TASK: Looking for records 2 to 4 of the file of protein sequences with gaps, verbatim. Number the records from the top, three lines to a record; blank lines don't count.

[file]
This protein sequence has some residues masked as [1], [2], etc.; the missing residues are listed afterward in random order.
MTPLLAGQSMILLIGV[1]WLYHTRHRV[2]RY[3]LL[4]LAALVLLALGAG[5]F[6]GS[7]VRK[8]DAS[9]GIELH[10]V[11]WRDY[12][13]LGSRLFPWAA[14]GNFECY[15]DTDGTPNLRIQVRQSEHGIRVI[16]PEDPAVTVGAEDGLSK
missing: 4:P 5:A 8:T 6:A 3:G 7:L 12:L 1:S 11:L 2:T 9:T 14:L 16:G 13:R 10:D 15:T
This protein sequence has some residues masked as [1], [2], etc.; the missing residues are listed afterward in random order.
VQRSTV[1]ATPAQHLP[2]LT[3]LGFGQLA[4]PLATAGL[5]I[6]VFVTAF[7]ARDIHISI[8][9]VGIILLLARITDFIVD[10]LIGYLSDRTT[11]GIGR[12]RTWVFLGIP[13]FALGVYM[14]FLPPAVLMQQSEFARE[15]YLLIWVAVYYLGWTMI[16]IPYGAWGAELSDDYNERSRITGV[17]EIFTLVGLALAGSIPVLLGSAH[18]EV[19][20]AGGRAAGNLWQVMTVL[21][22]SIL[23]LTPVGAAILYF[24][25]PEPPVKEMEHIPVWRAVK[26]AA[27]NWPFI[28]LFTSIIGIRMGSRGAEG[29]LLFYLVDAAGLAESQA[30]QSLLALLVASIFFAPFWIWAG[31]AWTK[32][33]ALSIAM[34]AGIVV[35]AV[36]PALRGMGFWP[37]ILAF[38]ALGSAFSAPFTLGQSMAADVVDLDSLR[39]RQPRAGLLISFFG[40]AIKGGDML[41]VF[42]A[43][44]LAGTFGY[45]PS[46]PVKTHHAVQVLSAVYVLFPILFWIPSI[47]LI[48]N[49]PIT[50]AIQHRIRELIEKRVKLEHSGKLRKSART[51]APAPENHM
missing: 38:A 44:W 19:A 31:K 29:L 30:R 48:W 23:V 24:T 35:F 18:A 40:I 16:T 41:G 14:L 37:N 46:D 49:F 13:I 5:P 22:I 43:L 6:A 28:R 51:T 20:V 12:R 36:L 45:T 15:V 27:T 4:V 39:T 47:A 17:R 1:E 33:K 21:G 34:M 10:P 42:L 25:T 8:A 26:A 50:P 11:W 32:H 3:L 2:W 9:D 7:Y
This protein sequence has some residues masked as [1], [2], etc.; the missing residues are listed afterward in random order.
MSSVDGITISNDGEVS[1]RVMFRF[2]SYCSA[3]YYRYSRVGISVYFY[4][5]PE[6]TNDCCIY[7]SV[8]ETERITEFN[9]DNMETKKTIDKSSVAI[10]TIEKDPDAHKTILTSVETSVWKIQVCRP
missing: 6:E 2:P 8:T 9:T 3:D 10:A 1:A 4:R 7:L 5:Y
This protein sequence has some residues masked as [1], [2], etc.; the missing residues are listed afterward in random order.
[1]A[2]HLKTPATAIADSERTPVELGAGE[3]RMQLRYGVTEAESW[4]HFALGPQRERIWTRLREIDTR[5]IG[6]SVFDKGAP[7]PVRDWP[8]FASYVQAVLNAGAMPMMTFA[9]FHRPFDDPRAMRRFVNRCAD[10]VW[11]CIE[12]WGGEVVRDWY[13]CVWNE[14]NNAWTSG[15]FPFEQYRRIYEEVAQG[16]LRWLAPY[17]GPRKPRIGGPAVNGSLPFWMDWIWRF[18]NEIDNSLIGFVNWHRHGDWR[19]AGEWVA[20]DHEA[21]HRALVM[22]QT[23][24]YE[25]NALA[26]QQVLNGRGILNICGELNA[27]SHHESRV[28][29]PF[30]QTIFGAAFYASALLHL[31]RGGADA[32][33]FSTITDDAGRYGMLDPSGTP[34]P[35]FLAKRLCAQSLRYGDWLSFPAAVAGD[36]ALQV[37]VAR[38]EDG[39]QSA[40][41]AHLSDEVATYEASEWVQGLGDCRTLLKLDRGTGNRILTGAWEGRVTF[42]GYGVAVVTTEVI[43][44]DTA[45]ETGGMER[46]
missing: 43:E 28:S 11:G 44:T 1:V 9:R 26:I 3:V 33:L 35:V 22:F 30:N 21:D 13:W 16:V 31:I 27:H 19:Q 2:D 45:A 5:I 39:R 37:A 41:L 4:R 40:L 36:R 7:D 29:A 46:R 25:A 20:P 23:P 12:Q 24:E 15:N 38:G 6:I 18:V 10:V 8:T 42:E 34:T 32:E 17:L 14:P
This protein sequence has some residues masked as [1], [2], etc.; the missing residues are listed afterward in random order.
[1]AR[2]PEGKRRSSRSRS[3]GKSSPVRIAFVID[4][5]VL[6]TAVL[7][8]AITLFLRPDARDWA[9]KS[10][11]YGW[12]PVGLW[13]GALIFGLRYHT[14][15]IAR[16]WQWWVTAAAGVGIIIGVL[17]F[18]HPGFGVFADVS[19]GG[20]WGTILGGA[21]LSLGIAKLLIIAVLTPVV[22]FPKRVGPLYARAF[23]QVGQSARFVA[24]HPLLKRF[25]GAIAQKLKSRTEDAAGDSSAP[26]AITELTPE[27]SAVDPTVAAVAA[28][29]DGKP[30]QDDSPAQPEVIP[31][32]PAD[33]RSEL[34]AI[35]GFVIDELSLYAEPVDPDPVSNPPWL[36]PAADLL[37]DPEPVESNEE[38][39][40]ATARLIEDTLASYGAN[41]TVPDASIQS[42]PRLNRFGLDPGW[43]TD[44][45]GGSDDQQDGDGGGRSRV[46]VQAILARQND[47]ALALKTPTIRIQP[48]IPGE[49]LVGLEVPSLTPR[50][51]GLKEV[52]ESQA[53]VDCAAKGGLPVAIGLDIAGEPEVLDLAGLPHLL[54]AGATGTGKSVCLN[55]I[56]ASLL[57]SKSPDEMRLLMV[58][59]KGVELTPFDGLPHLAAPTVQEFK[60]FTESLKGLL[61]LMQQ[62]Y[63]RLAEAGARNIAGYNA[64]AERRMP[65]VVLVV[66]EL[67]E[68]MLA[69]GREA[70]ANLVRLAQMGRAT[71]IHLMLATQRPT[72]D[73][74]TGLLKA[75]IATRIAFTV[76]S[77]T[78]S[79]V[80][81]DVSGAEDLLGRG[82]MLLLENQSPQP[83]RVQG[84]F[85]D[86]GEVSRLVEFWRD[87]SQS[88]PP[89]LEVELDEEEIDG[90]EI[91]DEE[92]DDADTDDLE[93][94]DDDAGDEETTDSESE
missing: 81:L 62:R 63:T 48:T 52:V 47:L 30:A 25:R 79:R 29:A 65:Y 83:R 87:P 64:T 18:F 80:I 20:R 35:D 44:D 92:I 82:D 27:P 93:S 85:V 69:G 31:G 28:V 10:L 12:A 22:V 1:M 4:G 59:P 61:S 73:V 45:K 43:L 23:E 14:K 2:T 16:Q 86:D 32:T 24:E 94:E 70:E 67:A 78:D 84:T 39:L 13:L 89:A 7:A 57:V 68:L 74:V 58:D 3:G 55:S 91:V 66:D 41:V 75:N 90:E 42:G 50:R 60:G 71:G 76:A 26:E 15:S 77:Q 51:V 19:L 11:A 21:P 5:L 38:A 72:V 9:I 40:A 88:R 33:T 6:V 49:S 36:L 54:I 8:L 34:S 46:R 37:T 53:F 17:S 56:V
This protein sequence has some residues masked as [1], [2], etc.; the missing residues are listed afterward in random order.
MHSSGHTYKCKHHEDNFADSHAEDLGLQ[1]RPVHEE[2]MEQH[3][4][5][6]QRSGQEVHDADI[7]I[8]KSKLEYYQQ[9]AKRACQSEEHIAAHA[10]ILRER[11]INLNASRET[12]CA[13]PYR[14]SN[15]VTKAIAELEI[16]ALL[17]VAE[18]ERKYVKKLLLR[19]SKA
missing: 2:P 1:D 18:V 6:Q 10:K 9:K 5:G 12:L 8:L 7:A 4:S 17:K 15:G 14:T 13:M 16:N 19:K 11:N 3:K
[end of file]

This protein sequence has some residues masked as [1], [2], etc.; the missing residues are listed afterward in random order.
VQRSTV[1]ATPAQHLP[2]LT[3]LGFGQLA[4]PLATAGL[5]I[6]VFVTAF[7]ARDIHISI[8][9]VGIILLLARITDFIVD[10]LIGYLSDRTT[11]GIGR[12]RTWVFLGIP[13]FALGVYM[14]FLPPAVLMQQSEFARE[15]YLLIWVAVYYLGWTMI[16]IPYGAWGAELSDDYNERSRITGV[17]EIFTLVGLALAGSIPVLLGSAH[18]EV[19][20]AGGRAAGNLWQVMTVL[21][22]SIL[23]LTPVGAAILYF[24][25]PEPPVKEMEHIPVWRAVK[26]AA[27]NWPFI[28]LFTSIIGIRMGSRGAEG[29]LLFYLVDAAGLAESQA[30]QSLLALLVASIFFAPFWIWAG[31]AWTK[32][33]ALSIAM[34]AGIVV[35]AV[36]PALRGMGFWP[37]ILAF[38]ALGSAFSAPFTLGQSMAADVVDLDSLR[39]RQPRAGLLISFFG[40]AIKGGDML[41]VF[42]A[43][44]LAGTFGY[45]PS[46]PVKTHHAVQVLSAVYVLFPILFWIPSI[47]LI[48]N[49]PIT[50]AIQHRIRELIEKRVKLEHSGKLRKSART[51]APAPENHM
missing: 38:A 44:W 19:A 31:K 29:L 30:R 48:W 23:V 24:T 35:F 18:A 40:I 16:T 41:G 14:L 37:N 46:D 49:F 13:I 5:P 22:I 43:L 6:A 28:R 51:T 20:V 12:R 36:L 45:T 15:V 27:T 4:V 39:T 47:A 17:R 1:E 33:K 21:G 34:M 10:P 42:L 25:T 8:A 26:A 50:P 11:W 32:H 3:L 2:W 9:D 7:Y
This protein sequence has some residues masked as [1], [2], etc.; the missing residues are listed afterward in random order.
MSSVDGITISNDGEVS[1]RVMFRF[2]SYCSA[3]YYRYSRVGISVYFY[4][5]PE[6]TNDCCIY[7]SV[8]ETERITEFN[9]DNMETKKTIDKSSVAI[10]TIEKDPDAHKTILTSVETSVWKIQVCRP
missing: 6:E 2:P 8:T 9:T 3:D 10:A 1:A 4:R 7:L 5:Y
This protein sequence has some residues masked as [1], [2], etc.; the missing residues are listed afterward in random order.
[1]A[2]HLKTPATAIADSERTPVELGAGE[3]RMQLRYGVTEAESW[4]HFALGPQRERIWTRLREIDTR[5]IG[6]SVFDKGAP[7]PVRDWP[8]FASYVQAVLNAGAMPMMTFA[9]FHRPFDDPRAMRRFVNRCAD[10]VW[11]CIE[12]WGGEVVRDWY[13]CVWNE[14]NNAWTSG[15]FPFEQYRRIYEEVAQG[16]LRWLAPY[17]GPRKPRIGGPAVNGSLPFWMDWIWRF[18]NEIDNSLIGFVNWHRHGDWR[19]AGEWVA[20]DHEA[21]HRALVM[22]QT[23][24]YE[25]NALA[26]QQVLNGRGILNICGELNA[27]SHHESRV[28][29]PF[30]QTIFGAAFYASALLHL[31]RGGADA[32][33]FSTITDDAGRYGMLDPSGTP[34]P[35]FLAKRLCAQSLRYGDWLSFPAAVAGD[36]ALQV[37]VAR[38]EDG[39]QSA[40][41]AHLSDEVATYEASEWVQGLGDCRTLLKLDRGTGNRILTGAWEGRVTF[42]GYGVAVVTTEVI[43][44]DTA[45]ETGGMER[46]
missing: 43:E 28:S 11:G 44:T 1:V 9:R 26:I 3:V 33:L 35:V 22:F 30:N 21:D 13:W 16:V 31:I 27:H 19:Q 2:D 45:A 5:I 39:R 37:A 41:L 4:R 40:L 36:R 7:D 29:A 46:R 25:A 20:P 23:P 12:Q 24:E 15:N 38:G 6:I 18:V 10:V 8:T 42:E 34:T 32:E 17:L 14:P